35 Facts About Bates method


Bates method is an ineffective and potentially dangerous alternative therapy aimed at improving eyesight.

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Eye-care physician William Horatio Bates method held the erroneous belief that the extraocular muscles effected changes in focus and that "mental strain" caused abnormal action of these muscles; hence he believed that relieving such "strain" would cure defective vision.

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In 1891, Bates method published an article in the New York Medical Journal claiming to have successfully reversed seven cases of nearsightedness, or "myopia".

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In 1911, Bates method published an article claiming to have taught myopic schoolchildren how to correctly focus in the distance.

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Bates method recommended that schools post a Snellen chart in each classroom and encourage students to read it daily.

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In 1917, Bates method teamed up with "'physical culture' faddist" Bernarr Macfadden on a "New Course of Eye Training" which was heavily advertised in the Physical Culture magazine.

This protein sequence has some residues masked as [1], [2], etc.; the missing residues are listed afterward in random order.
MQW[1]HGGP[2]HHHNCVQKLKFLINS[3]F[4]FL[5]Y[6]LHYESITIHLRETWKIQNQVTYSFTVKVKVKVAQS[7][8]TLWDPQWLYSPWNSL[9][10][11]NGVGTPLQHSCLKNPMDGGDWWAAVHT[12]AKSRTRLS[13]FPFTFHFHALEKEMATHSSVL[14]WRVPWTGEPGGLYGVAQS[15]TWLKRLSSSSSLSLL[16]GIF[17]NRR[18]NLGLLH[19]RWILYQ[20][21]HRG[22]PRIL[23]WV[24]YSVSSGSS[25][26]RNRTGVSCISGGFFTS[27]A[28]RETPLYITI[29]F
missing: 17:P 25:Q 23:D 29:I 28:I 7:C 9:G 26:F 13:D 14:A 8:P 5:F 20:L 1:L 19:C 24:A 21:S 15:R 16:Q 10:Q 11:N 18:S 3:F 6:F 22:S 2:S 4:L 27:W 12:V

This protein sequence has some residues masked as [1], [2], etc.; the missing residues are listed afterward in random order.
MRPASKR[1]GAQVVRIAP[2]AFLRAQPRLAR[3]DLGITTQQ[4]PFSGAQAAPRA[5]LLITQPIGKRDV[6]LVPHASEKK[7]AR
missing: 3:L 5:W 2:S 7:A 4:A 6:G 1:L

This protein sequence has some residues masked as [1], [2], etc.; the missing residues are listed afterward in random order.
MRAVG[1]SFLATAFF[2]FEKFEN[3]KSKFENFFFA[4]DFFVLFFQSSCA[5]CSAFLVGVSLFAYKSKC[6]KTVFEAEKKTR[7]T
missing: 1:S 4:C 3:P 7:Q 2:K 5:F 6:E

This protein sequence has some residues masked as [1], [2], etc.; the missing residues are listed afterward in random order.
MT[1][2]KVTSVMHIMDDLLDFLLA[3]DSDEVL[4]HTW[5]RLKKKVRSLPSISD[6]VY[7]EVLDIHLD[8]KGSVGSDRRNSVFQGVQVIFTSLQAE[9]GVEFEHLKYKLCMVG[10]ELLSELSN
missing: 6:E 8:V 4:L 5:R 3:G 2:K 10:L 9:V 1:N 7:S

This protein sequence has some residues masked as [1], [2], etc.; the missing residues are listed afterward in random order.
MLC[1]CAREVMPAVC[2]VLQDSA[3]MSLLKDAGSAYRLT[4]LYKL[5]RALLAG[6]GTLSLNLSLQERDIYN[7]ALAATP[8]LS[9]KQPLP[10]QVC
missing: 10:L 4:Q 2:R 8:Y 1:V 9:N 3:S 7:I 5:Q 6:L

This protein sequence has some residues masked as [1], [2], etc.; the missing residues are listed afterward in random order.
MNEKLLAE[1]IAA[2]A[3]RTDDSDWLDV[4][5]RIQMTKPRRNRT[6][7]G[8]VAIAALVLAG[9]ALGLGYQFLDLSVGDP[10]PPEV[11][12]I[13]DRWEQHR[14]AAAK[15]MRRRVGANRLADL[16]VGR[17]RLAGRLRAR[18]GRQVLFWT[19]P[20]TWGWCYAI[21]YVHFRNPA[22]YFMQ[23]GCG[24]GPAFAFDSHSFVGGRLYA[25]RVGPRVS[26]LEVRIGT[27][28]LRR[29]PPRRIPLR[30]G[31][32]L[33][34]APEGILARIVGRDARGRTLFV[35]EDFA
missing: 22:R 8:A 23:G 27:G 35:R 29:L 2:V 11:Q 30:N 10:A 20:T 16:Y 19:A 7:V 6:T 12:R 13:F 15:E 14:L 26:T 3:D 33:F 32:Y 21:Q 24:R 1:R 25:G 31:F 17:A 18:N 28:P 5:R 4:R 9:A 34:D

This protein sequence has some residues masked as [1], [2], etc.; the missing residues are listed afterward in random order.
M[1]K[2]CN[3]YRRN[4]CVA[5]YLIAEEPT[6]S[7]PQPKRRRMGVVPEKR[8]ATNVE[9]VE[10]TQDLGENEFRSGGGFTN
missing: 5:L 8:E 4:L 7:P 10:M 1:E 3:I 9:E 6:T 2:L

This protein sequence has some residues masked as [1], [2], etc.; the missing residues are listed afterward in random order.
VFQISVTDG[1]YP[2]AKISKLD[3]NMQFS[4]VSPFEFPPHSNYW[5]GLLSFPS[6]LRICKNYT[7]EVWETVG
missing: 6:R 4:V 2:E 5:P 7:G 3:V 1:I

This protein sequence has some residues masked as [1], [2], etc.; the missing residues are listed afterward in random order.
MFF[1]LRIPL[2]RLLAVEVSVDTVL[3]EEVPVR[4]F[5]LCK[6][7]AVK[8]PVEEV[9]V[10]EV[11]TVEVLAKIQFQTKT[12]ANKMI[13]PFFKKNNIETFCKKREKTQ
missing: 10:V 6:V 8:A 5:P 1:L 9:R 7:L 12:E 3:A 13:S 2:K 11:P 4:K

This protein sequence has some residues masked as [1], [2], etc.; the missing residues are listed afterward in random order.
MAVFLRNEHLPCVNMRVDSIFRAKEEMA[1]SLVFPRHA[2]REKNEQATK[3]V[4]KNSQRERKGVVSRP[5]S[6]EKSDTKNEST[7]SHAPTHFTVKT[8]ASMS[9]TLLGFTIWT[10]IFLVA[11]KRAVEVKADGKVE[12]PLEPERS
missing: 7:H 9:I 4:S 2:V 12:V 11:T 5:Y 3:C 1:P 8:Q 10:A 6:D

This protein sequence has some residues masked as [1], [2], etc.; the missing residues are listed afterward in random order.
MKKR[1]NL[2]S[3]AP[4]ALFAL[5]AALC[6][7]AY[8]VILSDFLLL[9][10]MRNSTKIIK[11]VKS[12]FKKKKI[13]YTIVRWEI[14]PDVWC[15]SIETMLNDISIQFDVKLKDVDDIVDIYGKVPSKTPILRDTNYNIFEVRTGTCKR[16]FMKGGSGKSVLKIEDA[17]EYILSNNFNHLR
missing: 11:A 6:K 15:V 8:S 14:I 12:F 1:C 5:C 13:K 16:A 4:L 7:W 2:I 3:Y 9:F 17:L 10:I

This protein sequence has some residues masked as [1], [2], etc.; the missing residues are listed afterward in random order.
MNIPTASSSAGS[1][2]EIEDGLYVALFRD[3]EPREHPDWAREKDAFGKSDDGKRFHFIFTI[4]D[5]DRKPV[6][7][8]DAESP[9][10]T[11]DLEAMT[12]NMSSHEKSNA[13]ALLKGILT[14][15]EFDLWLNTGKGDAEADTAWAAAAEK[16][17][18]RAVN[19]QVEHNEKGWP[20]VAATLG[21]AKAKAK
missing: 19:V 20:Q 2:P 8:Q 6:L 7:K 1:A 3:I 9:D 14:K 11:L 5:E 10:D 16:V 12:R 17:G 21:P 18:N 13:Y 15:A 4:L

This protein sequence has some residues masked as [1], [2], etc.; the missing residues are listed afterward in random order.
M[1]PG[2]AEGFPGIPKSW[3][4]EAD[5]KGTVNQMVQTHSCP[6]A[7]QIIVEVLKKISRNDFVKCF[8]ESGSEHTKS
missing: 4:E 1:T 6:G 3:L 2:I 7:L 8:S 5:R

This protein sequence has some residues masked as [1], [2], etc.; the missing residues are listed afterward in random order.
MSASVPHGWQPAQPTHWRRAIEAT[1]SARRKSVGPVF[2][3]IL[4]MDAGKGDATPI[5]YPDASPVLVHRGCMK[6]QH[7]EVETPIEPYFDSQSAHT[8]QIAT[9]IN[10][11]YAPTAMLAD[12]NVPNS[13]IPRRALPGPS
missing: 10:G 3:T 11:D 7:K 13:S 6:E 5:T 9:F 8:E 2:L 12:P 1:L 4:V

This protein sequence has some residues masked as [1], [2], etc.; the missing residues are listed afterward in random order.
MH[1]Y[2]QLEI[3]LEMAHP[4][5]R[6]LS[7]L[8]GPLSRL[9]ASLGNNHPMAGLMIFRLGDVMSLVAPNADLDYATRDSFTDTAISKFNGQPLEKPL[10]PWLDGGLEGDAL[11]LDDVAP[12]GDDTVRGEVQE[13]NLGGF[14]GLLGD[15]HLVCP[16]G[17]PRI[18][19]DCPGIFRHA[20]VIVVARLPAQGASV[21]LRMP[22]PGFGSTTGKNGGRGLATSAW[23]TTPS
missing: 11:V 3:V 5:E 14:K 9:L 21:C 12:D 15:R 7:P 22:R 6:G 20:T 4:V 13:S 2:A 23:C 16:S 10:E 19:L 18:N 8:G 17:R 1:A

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Bates method' name was later dropped from the advertising, but Macfadden continued to market this correspondence course, which was renamed "Strengthening the Eyes".

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In July 1919, Bates method began publishing Better Eyesight, "A Monthly Magazine Devoted to the Prevention and Cure of Imperfect Sight Without Glasses".

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In 1920, Bates method self-published a book, The Cure of Imperfect Sight by Treatment Without Glasses .

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Bates method rejected this explanation, and in his 1920 book presented photographs that he said showed that the image remained the same size even as the eye shifted focus, concluding from this that the lens was not a factor in accommodation.

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Bates method adhered to a different explanation of accommodation that had already been generally disregarded by the medical community of his time.

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Bates method' model had the muscles surrounding the eyeball controlling its focus.